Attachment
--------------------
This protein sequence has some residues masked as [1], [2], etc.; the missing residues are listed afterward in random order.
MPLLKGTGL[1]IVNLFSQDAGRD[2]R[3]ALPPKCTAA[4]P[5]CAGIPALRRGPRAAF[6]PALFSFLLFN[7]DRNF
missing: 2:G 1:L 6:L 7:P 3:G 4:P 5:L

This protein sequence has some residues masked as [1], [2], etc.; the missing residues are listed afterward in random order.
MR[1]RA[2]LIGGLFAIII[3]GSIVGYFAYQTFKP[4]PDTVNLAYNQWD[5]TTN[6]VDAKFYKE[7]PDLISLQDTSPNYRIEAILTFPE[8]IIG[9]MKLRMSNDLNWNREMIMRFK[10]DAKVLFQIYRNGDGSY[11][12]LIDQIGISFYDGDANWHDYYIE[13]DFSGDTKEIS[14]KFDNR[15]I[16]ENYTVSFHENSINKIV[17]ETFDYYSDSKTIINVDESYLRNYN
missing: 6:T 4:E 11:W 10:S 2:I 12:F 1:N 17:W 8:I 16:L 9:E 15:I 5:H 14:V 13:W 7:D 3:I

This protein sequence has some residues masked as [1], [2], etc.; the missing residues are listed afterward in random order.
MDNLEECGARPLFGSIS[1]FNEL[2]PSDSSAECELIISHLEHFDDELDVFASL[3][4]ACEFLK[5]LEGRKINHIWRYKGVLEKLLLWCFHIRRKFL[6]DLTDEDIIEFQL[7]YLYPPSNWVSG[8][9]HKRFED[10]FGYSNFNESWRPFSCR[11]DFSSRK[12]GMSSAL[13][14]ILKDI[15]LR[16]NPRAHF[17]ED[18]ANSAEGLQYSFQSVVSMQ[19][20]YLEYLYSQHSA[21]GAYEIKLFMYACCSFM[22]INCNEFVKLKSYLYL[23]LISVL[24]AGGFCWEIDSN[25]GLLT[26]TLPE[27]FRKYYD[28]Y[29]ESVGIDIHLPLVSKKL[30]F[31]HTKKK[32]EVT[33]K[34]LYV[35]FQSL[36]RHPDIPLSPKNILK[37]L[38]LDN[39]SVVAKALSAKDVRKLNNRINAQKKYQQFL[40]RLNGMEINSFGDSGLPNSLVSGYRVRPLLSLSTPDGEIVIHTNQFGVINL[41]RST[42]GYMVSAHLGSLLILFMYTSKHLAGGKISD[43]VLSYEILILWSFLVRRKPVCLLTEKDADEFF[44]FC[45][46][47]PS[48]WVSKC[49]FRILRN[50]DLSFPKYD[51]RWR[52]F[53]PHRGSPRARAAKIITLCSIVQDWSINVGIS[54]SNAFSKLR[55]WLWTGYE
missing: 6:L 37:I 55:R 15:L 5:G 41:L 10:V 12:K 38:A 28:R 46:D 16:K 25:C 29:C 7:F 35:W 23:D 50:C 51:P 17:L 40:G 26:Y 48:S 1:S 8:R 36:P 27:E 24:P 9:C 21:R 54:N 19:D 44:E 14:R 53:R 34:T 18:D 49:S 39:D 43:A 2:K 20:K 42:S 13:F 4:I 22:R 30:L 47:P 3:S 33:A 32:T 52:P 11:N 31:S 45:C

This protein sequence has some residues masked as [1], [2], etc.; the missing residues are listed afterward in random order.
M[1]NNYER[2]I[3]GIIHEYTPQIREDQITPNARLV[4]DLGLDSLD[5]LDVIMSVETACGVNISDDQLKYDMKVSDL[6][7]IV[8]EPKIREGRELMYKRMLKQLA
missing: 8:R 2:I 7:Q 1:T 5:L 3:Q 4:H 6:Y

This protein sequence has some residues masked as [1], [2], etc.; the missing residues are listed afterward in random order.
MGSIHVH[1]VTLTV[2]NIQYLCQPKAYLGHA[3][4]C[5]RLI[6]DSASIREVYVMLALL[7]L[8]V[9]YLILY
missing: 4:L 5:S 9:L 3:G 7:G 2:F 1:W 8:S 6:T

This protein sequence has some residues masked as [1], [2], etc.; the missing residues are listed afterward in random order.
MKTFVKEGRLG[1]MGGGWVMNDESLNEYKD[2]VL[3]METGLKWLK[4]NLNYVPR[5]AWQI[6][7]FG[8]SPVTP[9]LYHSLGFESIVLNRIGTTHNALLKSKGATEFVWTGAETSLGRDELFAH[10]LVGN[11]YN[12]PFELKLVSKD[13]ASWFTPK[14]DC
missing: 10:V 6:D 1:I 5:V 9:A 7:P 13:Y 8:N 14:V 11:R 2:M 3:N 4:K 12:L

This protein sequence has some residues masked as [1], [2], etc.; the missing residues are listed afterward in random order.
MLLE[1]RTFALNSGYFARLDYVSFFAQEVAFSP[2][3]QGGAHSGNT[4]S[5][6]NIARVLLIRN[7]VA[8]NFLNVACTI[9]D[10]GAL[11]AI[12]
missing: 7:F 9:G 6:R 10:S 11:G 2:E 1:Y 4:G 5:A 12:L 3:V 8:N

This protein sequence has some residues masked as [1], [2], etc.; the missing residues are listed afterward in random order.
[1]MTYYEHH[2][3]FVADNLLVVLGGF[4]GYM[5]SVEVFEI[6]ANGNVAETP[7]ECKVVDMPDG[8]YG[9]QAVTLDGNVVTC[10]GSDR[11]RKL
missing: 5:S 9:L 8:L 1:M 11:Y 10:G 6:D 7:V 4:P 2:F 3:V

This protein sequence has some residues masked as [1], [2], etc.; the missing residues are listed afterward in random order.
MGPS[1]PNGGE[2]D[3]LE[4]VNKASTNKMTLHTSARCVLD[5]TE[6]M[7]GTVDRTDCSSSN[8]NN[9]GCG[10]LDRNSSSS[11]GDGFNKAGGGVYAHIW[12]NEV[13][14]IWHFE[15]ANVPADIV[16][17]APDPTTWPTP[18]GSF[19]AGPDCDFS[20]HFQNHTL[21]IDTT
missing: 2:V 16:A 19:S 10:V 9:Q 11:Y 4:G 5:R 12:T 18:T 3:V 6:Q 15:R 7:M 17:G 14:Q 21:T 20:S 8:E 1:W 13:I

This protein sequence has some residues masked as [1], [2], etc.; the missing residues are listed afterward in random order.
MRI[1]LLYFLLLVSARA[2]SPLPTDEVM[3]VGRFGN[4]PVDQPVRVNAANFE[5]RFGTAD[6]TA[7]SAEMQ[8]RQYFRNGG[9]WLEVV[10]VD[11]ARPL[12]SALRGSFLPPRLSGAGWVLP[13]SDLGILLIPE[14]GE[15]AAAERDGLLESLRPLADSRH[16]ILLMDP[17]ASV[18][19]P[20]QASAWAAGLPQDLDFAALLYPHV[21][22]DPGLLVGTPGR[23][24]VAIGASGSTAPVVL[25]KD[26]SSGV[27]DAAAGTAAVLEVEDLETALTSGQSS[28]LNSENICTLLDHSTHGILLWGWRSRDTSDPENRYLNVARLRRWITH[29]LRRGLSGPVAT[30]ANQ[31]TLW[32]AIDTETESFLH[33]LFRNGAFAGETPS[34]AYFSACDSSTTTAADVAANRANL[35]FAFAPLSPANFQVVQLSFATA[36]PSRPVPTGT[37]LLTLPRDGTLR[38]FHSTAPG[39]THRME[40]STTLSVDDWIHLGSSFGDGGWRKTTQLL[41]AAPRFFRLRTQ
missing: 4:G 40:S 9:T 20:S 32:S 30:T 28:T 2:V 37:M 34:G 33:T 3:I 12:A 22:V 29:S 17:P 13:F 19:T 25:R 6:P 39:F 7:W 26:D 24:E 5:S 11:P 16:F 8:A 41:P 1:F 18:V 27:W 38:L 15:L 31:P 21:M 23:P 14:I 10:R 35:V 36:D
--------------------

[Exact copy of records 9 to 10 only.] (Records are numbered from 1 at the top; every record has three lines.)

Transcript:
This protein sequence has some residues masked as [1], [2], etc.; the missing residues are listed afterward in random order.
MGPS[1]PNGGE[2]D[3]LE[4]VNKASTNKMTLHTSARCVLD[5]TE[6]M[7]GTVDRTDCSSSN[8]NN[9]GCG[10]LDRNSSSS[11]GDGFNKAGGGVYAHIW[12]NEV[13][14]IWHFE[15]ANVPADIV[16][17]APDPTTWPTP[18]GSF[19]AGPDCDFS[20]HFQNHTL[21]IDTT
missing: 2:V 16:A 19:S 10:V 9:Q 11:Y 4:G 5:R 12:T 18:T 3:V 6:Q 15:R 7:M 17:G 14:Q 21:T 20:S 8:E 1:W 13:I

This protein sequence has some residues masked as [1], [2], etc.; the missing residues are listed afterward in random order.
MRI[1]LLYFLLLVSARA[2]SPLPTDEVM[3]VGRFGN[4]PVDQPVRVNAANFE[5]RFGTAD[6]TA[7]SAEMQ[8]RQYFRNGG[9]WLEVV[10]VD[11]ARPL[12]SALRGSFLPPRLSGAGWVLP[13]SDLGILLIPE[14]GE[15]AAAERDGLLESLRPLADSRH[16]ILLMDP[17]ASV[18][19]P[20]QASAWAAGLPQDLDFAALLYPHV[21][22]DPGLLVGTPGR[23][24]VAIGASGSTAPVVL[25]KD[26]SSGV[27]DAAAGTAAVLEVEDLETALTSGQSS[28]LNSENICTLLDHSTHGILLWGWRSRDTSDPENRYLNVARLRRWITH[29]LRRGLSGPVAT[30]ANQ[31]TLW[32]AIDTETESFLH[33]LFRNGAFAGETPS[34]AYFSACDSSTTTAADVAANRANL[35]FAFAPLSPANFQVVQLSFATA[36]PSRPVPTGT[37]LLTLPRDGTLR[38]FHSTAPG[39]THRME[40]STTLSVDDWIHLGSSFGDGGWRKTTQLL[41]AAPRFFRLRTQ
missing: 4:G 40:S 9:T 20:S 32:S 30:T 28:T 2:V 37:M 34:G 33:T 3:I 12:A 22:V 29:S 17:P 13:F 19:T 25:R 6:P 39:F 7:W 26:D 24:E 5:S 11:P 16:F 8:A 41:P 1:F 18:V 27:W 38:L 15:L 31:P 21:M 23:P 14:I 10:R 35:V 36:D